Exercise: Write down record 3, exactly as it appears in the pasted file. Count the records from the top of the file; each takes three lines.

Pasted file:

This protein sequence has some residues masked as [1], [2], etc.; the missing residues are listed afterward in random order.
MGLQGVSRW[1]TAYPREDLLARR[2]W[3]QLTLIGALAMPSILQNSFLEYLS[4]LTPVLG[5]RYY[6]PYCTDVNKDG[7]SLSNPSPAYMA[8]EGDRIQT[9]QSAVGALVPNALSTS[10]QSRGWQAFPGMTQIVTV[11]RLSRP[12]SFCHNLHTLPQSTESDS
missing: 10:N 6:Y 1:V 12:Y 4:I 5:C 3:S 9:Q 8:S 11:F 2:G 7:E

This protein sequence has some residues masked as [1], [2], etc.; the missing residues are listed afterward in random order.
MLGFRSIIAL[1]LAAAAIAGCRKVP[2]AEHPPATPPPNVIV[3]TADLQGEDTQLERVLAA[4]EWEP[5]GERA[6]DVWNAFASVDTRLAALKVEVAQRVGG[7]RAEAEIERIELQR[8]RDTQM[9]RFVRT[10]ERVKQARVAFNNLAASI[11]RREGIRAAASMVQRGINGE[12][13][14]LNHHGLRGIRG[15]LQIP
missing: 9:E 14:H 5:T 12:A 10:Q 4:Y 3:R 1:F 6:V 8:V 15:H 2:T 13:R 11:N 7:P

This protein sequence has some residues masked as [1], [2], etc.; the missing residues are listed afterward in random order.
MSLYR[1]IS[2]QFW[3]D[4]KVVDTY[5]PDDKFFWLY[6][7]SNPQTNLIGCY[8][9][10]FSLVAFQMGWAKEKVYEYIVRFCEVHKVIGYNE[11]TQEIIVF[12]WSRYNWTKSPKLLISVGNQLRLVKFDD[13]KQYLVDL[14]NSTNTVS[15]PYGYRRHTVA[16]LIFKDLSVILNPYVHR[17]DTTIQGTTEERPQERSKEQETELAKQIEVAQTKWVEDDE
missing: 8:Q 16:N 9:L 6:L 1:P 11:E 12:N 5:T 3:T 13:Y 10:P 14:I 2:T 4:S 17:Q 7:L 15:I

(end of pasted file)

This protein sequence has some residues masked as [1], [2], etc.; the missing residues are listed afterward in random order.
MSLYR[1]IS[2]QFW[3]D[4]KVVDTY[5]PDDKFFWLY[6][7]SNPQTNLIGCY[8][9][10]FSLVAFQMGWAKEKVYEYIVRFCEVHKVIGYNE[11]TQEIIVF[12]WSRYNWTKSPKLLISVGNQLRLVKFDD[13]KQYLVDL[14]NSTNTVS[15]PYGYRRHTVA[16]LIFKDLSVILNPYVHR[17]DTTIQGTTEERPQERSKEQETELAKQIEVAQTKWVEDDE
missing: 8:Q 16:N 9:L 6:L 1:P 11:E 12:N 5:T 3:T 13:Y 10:P 14:I 2:T 4:S 17:Q 7:L 15:I